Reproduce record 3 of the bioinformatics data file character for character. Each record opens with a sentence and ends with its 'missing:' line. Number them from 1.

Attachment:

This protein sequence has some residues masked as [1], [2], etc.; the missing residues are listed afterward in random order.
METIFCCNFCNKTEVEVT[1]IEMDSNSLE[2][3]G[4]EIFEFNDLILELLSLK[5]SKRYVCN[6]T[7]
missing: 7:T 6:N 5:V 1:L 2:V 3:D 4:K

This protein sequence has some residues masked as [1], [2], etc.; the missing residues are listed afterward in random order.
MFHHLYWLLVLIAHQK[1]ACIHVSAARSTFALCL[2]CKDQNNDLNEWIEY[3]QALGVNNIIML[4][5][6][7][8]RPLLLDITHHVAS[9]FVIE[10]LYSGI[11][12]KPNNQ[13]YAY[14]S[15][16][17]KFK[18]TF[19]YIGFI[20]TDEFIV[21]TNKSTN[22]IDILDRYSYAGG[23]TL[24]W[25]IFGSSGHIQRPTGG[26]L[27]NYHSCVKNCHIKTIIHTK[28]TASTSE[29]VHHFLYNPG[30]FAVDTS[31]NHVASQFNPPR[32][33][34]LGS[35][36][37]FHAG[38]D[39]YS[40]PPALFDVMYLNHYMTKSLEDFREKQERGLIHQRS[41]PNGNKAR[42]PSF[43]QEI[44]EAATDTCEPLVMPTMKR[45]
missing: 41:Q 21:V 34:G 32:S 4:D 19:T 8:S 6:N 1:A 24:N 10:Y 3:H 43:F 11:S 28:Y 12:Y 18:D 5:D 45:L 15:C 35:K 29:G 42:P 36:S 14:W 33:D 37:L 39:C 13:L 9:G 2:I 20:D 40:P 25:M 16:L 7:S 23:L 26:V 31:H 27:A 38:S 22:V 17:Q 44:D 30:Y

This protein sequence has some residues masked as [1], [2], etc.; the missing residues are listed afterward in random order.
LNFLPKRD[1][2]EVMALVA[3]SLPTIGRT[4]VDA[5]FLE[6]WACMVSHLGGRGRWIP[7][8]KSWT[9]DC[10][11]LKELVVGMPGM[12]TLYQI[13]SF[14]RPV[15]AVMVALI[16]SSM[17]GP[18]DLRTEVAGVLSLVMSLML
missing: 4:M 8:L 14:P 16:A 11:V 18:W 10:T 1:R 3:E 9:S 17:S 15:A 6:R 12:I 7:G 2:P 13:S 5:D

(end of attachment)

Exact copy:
This protein sequence has some residues masked as [1], [2], etc.; the missing residues are listed afterward in random order.
LNFLPKRD[1][2]EVMALVA[3]SLPTIGRT[4]VDA[5]FLE[6]WACMVSHLGGRGRWIP[7][8]KSWT[9]DC[10][11]LKELVVGMPGM[12]TLYQI[13]SF[14]RPV[15]AVMVALI[16]SSM[17]GP[18]DLRTEVAGVLSLVMSLML
missing: 4:M 8:L 14:P 16:A 11:V 18:W 10:T 1:R 3:E 9:S 17:S 15:A 6:R 12:I 7:G 2:P 13:S 5:D